Middletown's Twin Pine Casino is too small so it doesn't pay into the fund, she said. Robinson Rancheria and Big Valley are the two local casinos paying in. The county withholds 2 percent to pay for administration related to the funds, Hammond added.


The funds must be used for services relating to the public and offsetting the casinos' effects on an area, which Hammond said is why a large portion of the funding has gone for roads and law enforcement.


The money has been used for city and county road repairs, staffing for District Attorney's Office positions, domestic violence prevention programs through the Department of Social Services, improvements to the Middletown swimming pool and park improvements, Hammond said.


One of the most important uses for the funds has been for safety equipment for local fire protection districts, she added.


The money has supplied a new ladder truck for Lakeport Fire Protection District, and new medical and training equipment for South Lake County Fire, she added. Many of the new ambulances at fire districts around the lake have been funded by the commission.


“This has been millions of dollars for the county,” said Hammond.


Brown, who has chaired the local funding committee since it started, said the county was able to buy a grinder for doing road work last year , and this year were planning to apply for funds to purchase a paving machine and create a cultural center on the Northshore.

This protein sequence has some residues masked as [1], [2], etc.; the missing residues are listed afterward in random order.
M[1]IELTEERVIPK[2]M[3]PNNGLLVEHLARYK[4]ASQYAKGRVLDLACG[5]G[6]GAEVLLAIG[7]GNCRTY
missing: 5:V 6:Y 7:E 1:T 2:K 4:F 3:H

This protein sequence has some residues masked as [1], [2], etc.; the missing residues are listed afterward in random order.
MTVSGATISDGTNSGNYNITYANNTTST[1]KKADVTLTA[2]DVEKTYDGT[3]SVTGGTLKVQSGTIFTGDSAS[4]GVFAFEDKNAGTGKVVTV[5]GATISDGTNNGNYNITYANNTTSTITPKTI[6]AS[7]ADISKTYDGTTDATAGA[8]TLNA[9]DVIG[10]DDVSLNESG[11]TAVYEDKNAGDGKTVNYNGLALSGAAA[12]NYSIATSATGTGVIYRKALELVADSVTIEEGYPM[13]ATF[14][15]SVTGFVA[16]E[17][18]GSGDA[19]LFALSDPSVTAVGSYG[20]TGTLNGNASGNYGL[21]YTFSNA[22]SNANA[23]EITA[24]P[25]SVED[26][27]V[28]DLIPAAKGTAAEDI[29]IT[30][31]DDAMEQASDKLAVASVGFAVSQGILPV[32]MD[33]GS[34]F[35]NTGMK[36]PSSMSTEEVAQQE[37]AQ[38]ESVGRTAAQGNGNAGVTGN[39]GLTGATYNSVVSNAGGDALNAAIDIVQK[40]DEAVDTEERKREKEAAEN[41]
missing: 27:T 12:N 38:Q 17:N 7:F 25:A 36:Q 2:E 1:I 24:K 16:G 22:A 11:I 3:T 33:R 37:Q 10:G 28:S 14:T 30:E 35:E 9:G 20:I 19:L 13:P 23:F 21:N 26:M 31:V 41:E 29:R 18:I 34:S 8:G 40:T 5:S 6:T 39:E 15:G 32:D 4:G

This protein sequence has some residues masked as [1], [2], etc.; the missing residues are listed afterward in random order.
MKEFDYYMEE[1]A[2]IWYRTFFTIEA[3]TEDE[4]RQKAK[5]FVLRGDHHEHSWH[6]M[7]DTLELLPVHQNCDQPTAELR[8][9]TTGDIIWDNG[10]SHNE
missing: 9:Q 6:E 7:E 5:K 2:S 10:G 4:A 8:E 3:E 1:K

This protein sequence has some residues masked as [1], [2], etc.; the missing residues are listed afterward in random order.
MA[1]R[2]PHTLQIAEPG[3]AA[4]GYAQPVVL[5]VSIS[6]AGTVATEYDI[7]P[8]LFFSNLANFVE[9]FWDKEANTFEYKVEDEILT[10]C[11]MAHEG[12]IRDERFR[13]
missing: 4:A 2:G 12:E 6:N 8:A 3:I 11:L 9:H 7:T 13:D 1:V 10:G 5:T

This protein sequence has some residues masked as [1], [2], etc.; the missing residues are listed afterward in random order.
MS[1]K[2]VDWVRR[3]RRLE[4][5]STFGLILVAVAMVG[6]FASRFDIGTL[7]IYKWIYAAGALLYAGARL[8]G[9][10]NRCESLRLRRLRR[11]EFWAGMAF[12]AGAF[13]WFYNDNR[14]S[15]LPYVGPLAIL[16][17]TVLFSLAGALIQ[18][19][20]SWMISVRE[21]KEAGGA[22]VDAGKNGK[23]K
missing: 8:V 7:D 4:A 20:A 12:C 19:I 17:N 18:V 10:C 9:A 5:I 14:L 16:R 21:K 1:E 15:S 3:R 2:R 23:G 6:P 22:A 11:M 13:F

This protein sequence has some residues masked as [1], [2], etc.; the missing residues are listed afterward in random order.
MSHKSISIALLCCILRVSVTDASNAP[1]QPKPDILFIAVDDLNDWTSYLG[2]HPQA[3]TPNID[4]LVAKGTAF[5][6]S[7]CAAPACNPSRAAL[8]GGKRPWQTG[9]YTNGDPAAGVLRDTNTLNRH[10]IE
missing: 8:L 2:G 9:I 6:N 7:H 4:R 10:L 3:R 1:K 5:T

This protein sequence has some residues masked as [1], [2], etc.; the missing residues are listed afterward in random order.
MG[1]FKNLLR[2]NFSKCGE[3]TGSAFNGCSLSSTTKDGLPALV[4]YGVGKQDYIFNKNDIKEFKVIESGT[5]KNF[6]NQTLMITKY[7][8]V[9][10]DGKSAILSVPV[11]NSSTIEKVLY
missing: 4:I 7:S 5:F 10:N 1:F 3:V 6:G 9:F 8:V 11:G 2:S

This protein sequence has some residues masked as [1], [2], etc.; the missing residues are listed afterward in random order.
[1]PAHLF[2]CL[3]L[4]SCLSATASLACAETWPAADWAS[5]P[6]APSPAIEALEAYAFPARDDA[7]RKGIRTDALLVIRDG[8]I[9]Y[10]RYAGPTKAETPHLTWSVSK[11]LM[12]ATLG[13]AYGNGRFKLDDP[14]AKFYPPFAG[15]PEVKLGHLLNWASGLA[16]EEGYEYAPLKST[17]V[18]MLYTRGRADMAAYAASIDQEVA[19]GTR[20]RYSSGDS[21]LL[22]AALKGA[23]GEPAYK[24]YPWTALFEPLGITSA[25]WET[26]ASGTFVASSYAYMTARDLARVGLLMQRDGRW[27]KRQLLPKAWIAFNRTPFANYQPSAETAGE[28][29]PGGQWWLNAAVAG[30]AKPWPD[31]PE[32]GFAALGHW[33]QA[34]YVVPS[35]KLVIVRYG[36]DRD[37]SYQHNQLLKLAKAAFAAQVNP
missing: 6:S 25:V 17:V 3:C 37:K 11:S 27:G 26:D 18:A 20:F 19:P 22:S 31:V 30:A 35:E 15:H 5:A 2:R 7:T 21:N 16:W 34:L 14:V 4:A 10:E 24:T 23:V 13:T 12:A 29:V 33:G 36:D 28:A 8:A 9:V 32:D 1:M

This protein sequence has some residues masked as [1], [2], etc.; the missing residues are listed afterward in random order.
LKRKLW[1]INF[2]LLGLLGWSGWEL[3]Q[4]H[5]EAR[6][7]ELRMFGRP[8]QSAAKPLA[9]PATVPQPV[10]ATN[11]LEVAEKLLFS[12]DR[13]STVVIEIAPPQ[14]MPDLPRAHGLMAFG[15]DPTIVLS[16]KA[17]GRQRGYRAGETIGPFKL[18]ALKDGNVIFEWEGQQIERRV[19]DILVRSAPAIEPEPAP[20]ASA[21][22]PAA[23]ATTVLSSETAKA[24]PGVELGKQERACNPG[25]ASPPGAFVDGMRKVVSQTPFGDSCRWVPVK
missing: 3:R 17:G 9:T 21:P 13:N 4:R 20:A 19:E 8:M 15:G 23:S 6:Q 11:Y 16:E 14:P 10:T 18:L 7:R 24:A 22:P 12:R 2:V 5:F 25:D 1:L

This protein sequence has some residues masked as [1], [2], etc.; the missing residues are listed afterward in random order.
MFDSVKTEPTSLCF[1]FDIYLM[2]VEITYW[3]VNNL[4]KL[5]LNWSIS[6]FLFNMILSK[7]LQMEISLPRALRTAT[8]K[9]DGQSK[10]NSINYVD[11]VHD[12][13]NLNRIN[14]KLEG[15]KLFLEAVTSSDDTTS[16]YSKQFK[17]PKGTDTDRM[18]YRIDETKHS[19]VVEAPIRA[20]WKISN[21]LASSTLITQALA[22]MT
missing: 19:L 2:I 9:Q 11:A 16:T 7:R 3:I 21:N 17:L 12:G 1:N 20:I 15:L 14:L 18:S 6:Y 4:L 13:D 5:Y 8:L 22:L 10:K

Right now, Hammond said, the program has simply stopped.


If the money goes away, so does the program, she said. “There's no way our general fund can support that.”


Brown said the fact that the grant money was so easy to cut off is “an example of why that money shouldn't be used for positions.”


For several years, said Brown, the state has been trying to find ways to get the money back for its own uses, rather than the counties'. “I think every year they try to do it, but they hadn't been successful 'til now.”


The money, he added, is “just going to go to the state.”


“This is a really good source of funding,” he said. “It's money that goes directly to a project without paying for a lot of bureaucracy.”


Compact requires tribes to pay into fund